Photosynthetic acclimation of the liana Stigmaphyllon lindenianum to light changes in a tropical dry forest canopy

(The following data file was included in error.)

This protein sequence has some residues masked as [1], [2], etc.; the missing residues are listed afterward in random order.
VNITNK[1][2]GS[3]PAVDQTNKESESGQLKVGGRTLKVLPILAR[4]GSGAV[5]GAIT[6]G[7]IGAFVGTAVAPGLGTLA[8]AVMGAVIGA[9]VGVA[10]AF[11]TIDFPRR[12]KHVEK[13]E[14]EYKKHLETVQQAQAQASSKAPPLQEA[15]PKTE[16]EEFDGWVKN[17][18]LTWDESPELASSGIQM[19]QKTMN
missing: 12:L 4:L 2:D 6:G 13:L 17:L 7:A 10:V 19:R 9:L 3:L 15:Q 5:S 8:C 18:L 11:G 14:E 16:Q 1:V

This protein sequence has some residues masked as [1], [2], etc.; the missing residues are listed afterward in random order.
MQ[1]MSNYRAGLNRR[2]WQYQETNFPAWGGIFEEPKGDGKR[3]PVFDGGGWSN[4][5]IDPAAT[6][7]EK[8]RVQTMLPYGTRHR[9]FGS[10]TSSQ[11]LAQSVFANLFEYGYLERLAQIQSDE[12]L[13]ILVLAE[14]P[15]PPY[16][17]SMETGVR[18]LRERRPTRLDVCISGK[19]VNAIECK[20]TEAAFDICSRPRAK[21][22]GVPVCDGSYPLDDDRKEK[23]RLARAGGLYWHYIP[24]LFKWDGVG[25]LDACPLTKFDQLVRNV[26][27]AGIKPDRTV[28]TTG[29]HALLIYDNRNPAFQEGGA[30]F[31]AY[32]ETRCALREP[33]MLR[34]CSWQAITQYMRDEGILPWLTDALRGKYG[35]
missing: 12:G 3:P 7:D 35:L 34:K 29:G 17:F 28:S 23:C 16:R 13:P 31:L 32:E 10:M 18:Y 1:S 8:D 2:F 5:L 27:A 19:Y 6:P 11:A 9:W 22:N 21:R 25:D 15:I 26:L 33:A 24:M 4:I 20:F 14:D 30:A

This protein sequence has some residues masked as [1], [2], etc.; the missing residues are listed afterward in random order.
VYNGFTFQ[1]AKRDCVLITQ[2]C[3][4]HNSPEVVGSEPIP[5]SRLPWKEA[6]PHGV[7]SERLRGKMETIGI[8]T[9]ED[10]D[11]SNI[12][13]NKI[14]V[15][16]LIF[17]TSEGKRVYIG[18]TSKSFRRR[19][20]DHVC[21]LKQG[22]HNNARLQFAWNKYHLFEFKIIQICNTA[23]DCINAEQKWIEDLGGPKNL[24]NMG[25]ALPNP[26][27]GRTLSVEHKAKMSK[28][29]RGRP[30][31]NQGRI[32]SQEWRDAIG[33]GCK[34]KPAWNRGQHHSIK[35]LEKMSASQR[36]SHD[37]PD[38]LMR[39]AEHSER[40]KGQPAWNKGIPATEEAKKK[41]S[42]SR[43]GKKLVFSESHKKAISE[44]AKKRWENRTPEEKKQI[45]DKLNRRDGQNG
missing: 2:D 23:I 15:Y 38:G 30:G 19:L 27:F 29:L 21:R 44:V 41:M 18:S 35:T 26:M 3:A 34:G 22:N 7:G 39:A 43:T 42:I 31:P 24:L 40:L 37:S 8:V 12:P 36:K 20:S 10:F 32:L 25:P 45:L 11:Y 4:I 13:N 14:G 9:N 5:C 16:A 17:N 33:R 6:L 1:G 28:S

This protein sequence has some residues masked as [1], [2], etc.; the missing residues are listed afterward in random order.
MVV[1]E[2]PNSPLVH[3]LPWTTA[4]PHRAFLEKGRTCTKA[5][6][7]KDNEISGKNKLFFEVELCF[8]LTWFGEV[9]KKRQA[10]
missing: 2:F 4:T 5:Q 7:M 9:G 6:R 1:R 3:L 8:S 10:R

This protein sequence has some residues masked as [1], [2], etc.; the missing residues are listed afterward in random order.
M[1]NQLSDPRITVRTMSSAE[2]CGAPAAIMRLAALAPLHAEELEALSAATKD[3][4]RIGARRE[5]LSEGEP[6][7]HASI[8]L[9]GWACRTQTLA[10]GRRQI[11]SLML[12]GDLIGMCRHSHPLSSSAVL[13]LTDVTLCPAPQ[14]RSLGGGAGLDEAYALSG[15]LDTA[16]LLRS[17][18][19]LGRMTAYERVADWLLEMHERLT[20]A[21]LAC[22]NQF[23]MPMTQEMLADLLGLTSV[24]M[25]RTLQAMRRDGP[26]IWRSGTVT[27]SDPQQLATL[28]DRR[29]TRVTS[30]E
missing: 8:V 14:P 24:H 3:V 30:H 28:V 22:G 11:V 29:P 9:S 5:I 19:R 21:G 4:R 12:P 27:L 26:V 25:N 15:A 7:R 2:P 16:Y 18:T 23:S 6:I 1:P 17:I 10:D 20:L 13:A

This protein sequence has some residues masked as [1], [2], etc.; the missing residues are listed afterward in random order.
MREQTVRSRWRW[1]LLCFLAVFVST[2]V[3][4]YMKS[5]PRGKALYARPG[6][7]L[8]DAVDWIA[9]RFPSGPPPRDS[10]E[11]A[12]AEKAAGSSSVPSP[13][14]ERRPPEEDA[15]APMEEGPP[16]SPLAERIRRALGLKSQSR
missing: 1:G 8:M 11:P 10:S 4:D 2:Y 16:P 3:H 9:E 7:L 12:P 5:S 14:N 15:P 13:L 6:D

Tropical plant canopies show abrupt changes in light conditions across small differences in spatial and temporal scales. Given the canopy light heterogeneity, plants in this stratum should express a high degree of plasticity, both in space (allocation to plant modules as a function of opportunity for resource access) and time (photosynthetic adjustment to temporal changes in the local environment). Using a construction crane for canopy access, we studied light acclimation of the liana Stigmaphyllon lindenianum to sun and shade environments in a tropical dry forest in Panama during the wet season. Measured branches were randomly distributed in one of four light sequences: high- to low-light branches started the experiment under sun and were transferred to shade during the second part of the experiment; low-to high-light branches (LH) were exposed to the opposite sequence of light treatments; and highlight and low-light controls, which were exposed only to sun and shade environments, respectively, throughout the experiment. Shade branches were set inside enclosures wrapped in 63% greenhouse shade cloth. After 2 months, we transferred experimental branches to opposite light conditions by relocating the enclosures. Leaf mortality was considerably higher under shade, both before and after the transfer. LH branches reversed the pattern of mortality by increasing new leaf production after the transfer. Rates of photosynthesis at light saturation, light compensation points, and dark respiration rates of transferred branches matched those of controls for the new light treatment, indicating rapid photochemical acclimation. The post-expansion acclimation of sun and shade foliage occurred with little modification of leaf structure. High photosynthetic plasticity was reflected in an almost immediate ability to respond to significant changes in light. This response did not depend on the initial light environment, but was determined by exposure to new light conditions. Stigmaphyllon responded rapidly to light changes through the functional adjustment of already expanded foliage and an increase in leaf production in places with high opportunity for carbon gain.